Editor’s note: This is a guest post by Jenn Labin. It has been updated from the original published version to include links to the Momentum app.
I’ve spent more than half of the last 20 years working as an entrepreneur and consultant. I was very happy with all of the amazing benefits of that work. But I am now starting a new adventure, one of going back to employment for someone else. The decision is a very good thing for me and my family. However, I know enough about the impact of transition (see the research here) to expect the change to have an emotional side.
To prepare myself for the transition and its emotional impact, I’ve spent a few days thinking back on my tenure as a business owner. There are some wins, but it’s easy to dwell on the failures. And do I mean FAILURES! Whew, there are some things so powerfully negative that when I think about them I suck air through my teeth, like when you get a paper cut. But I’ve learned from those entrepreneurial mistakes and failures. And if I can share any of my experiences that helps just one of you not have those negative feelings, well, I’ll be happy with that legacy!
Without further ado, here are my thoughts on the five mortal sins of entrepreneurship.
5. Fade Away
The “fade away.” I think every RomCom has an episode of this. You don’t want to hurt someone else’s feelings, or you’re embarrassed about something, so you don’t reach out or respond. Ever. Again. You pray that the other person just moves on and forgets you existed. That’s fine for a RomCom. But, goodness, the professional version of this is a reputation killer.
Example: You have a project deadline for “Customer A” of May 1. You’ve worked hard on the project, but other projects start blowing up and you’re forced to delay your work for Customer A another week, another two weeks. Eventually you reach a point where you think, “Okay, I’ll work all weekend to get it done and apologize when I send it in Sunday night.” Then, family obligations prevent you from finishing, so you’re back to more delays. Now the project is overdue by a month and is just embarrassing! What do you do?
I can remember three times where I faced an extremely late project, failed to communicate the delays, and had to decide what to do.
In all three situations, I had very legitimate reasons for what happened. In one situation, I hired and then lost three different experts to execute on the work. I ended up having to do all of the work myself, months later than expected.
In another situation, the customer tried to change the project scope drastically (more on that later), and tried to bring in about 15 people to approve each tiny step forward. Their internal approval process created such massive delays, I had to try to complete this work after I had already started a brand new massive project.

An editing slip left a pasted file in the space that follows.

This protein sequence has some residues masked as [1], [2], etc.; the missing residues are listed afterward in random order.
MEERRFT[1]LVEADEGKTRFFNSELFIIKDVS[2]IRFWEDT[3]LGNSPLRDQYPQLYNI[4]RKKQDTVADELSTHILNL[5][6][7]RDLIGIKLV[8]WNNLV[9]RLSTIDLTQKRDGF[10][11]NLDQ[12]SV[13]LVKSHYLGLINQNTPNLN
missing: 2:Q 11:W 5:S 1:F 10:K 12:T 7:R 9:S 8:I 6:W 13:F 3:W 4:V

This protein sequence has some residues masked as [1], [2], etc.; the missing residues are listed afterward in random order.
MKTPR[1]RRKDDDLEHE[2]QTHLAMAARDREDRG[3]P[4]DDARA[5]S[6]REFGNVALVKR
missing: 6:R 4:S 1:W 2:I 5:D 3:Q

In two out of three cases, I went back to the customers on my knees and gave an honest accounting of what happened—without making excuses. Both of those customers were understanding, but I didn’t ever get the opportunity to work with them again. The third customer was the one I still cringe when I think about, because I never did get to a resolution with them. By the time I was able to pick up the work and finish the project, the deliverable was not going to be useful to them at all.
What to do when you face a similar situation? I can only share what’s been successful for me. Even though I still have a tendency for magical thinking (“This week I’ll have time to work on it for sure!”), I try to be more communicative. It’s never an easy conversation when you have to admit to mistakes, and you still might lose that customer, but it’s far better than fading away and worrying if it will come back to bite you in the rear later.
4. Try to Do Everything
When I started working with Charlie as my business coach, one of the first things he asked was if I had someone to clean the house, babysit the kids, and cook meals. He was gently nudging me toward a truth: an entrepreneur’s life is pretty much always chaotic. You should find other experts to do the things you don’t need to be doing. From a work/life standpoint, that part was easy for me. (I’m still looking for a housekeeper who does laundry in the Baltimore, MD area if you know someone…)
The same idea applies to your business, which was a tougher lesson for me to learn. I wrote the updates to the website, tried to manage the social media accounts, kept the CRM up to date, handled all of the sales calls, wrote the proposals, sent the invoices, collected payment and managed the accounting software, hired, fired, project managed, booked travel, set calendar appointments … Oh, yeah, and I did the work my customers were paying me to do! My focus was constantly fractured. It was difficult for me to justify paying others what I thought of as a high rate to do work I could do for “free.”
The same challenge can also happen with the kind of work you accept. My focus is on mentoring programs and mentoring skills. But two years ago I took a project to create an eLearning course on Laboratory Safety. I actually just physically shook my head at writing this mistake down. It’s so difficult when you are building your business to turn down work. Walking away from dollars feels like hubris, like idiocy, in the moment. In actuality, though, lots of really smart people have written about the long-term impact of going outside of your focus area and how detrimental it can be to your business.
So practice saying, “No.” Think about your long-term vision of success for your business. Are you the person sending invoices? Probably not. Are you taking work vastly different from your core sweet spot? Nope. Make decisions now that mirror the future you want.
3. Fail to Define Scope and Expectations
I am known for coming up with great ideas too difficult and complex problems but not so much the details and procedures. It never felt very important to create rigid, documented project scopes and expectations. Well, I was utterly and completely wrong.